Sunday, 19 June 2011

Working in the countryside

By the early 1830s, many rural areas were beginning to emerge from the worst rural distress of the agricultural depression and direct rural protest, such as the Captain Swing riots in 1830 in southern England, were not repeated, rural wages remained low and highly variable from one area to another.[1] James Caird surveyed wages in England in 1851 and identified variations from 13-14s per week in the West Riding, Lancashire and Cumberland to only 7-8s per week in southern counties like Berkshire, Suffolk and Cambridgeshire.[2] Northern wages were higher because of the greater prosperity of mixed and pastoral areas compared to the wheat-growing counties of southern England and competition for labour from industrial towns where wages were generally higher. Counties close to London such as Sussex, Essex and Hertfordshire also had higher rural wages of 9-10s per week. In the second half of the century, farming round London became more varied and prosperous because of the growth of market gardening, cash cropping and milk production for the urban market.[3]

Class18

Rural industrial workers were usually rather better off. In areas like the south Pennines, the survival of a dual farming-weaving economy gave some protection against poverty though, as the textile industry became more mechanised and factory-based, the distress of rural textile workers became acute and well-documented.[4] The effects of rural poverty can be seen in malnutrition and associated ill-health.[5] A survey of 1863 showed that most English rural labourers relied heavily on a diet of bread and potatoes, with meat consumption varying from season to season and area to area. Men were generally better fed than the rest of the family. [6] Even so, the food supply in the countryside was rather better than that available to the urban poor: it was fresher and there were more opportunities to supplement it informally or illegally from gleaning, fishing or poaching or from the cottage garden.[7]

The social composition of rural areas also changed after 1830. Selective rural out-migration removed many younger and more active members of the community, but areas near towns began to experience urban-rural movement as rich families sought houses in the countryside. Commuter villages grew around such cities as Leeds, Manchester and especially London in the second half of the nineteenth century, particularly where there were good rail connections. Rural resort areas also began to be exploited. While the reality of rural life was, for many, harsh and unpleasant, the image of rural idyll had, by the 1890s, become firmly implanted as a middle-class vision of the countryside that was increasingly imprinted on rural areas through residence, landownership and conservation movements.[8]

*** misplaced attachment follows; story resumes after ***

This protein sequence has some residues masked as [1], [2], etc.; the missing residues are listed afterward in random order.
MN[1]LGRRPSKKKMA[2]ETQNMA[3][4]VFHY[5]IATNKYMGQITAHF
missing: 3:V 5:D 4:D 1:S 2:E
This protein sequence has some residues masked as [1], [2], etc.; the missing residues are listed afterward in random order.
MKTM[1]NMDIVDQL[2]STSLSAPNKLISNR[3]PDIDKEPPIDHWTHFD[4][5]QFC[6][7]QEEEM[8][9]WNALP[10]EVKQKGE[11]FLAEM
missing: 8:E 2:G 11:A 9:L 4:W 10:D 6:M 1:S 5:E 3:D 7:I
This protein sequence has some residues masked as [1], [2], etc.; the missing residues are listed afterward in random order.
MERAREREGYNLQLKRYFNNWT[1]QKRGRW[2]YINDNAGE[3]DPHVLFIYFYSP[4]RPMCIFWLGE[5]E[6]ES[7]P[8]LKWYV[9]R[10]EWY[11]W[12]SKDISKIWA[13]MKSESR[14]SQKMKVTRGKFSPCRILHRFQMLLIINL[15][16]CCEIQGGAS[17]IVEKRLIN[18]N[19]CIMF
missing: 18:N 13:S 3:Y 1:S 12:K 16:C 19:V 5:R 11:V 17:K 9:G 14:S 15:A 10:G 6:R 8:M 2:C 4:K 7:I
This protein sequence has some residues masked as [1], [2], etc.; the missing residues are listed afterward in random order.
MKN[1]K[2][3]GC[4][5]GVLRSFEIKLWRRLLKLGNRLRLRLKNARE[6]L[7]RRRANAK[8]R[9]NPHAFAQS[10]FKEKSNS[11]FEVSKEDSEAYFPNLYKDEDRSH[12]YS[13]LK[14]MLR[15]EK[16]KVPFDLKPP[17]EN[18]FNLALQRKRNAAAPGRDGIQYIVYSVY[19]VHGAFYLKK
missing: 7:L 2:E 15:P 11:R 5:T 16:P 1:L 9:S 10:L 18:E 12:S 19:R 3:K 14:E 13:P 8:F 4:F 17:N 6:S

[1] On living in rural society, see below, pp. 231-237. Clark, Gregory, ‘Farm wages and living standards in the industrial revolution: England, 1670-1869’, Economic History Review, Vol. 54, (2001), pp. 477-505, provides a valuable longitudinal study. See also, ibid, Armstrong, A., Farmworkers: a Social and Economic History 1770-1980.

[2] Ibid, Caird, James, English agriculture in 1850-51, pp. 511-519.

[3] See also, Vaughan, W.E., ‘Agriculture output, rents and wages in Ireland, 1850-1880’, in Cullen, L.M. and Furet, François, (eds.), Ireland and France, 17th-20th centuries: towards a comparative study of rural history, (Éditions de l’Ecole des Hautes Études en Sciences Sociales), 1980, pp. 85-97, Houston, George, ‘Farm wages in central Scotland from 1814 to 1870’, Journal of the Royal Statistical Society, Series A, Vol. 118, (1955), pp. 224-228 and Molland, R. and Evans, G., ‘Scottish farm wages from 1870 to 1900’, Journal of the Royal Statistical Society, ser. A: General, Vol. 113, (1950), pp. 220-227. See contemporary analysis in Wilson, Arthur Fox, Earnings of Agricultural Labourers By Great Britain Board of Trade, (HMSO), 1905

[4] Chartres, John, ‘Rural industry and manufacturing’, in ibid, Collins, E.J.T., (ed.), The agrarian history of England and Wales, Vol. 7: 1850-1914, part 2, pp. 1101-1149.

[5] See contemporary analysis in Denton, John Bailey, The Agricultural Labourer, (Stanford), 1868, pp. 35-44, Wilson, Arthur Fox, Earnings of Agricultural Labourers By Great Britain Board of Trade, (HMSO), 1900.

[6] Burnett, John, ‘Country Diet’, in ibid, Mingay, G.E., (ed.), The Victorian Countryside, Vol. 2, pp. 554-565 provides a summary.

[7] Freeman, Mark, ‘Investigating rural poverty 1870-1914: problems of conceptualisation and methodology’, in Bradshaw, Jonathan and Sainsbury, Roy, (eds.), Getting the measure of poverty: the early legacy of Seebohm Rowntree, (Ashgate), 2000, pp. 255-274.

[8] Burchardt, Jeremy, Paradise lost: rural idyll and social change in England since 1800, (I.B. Tauris), 2002, pp. 67-76, 112-120.

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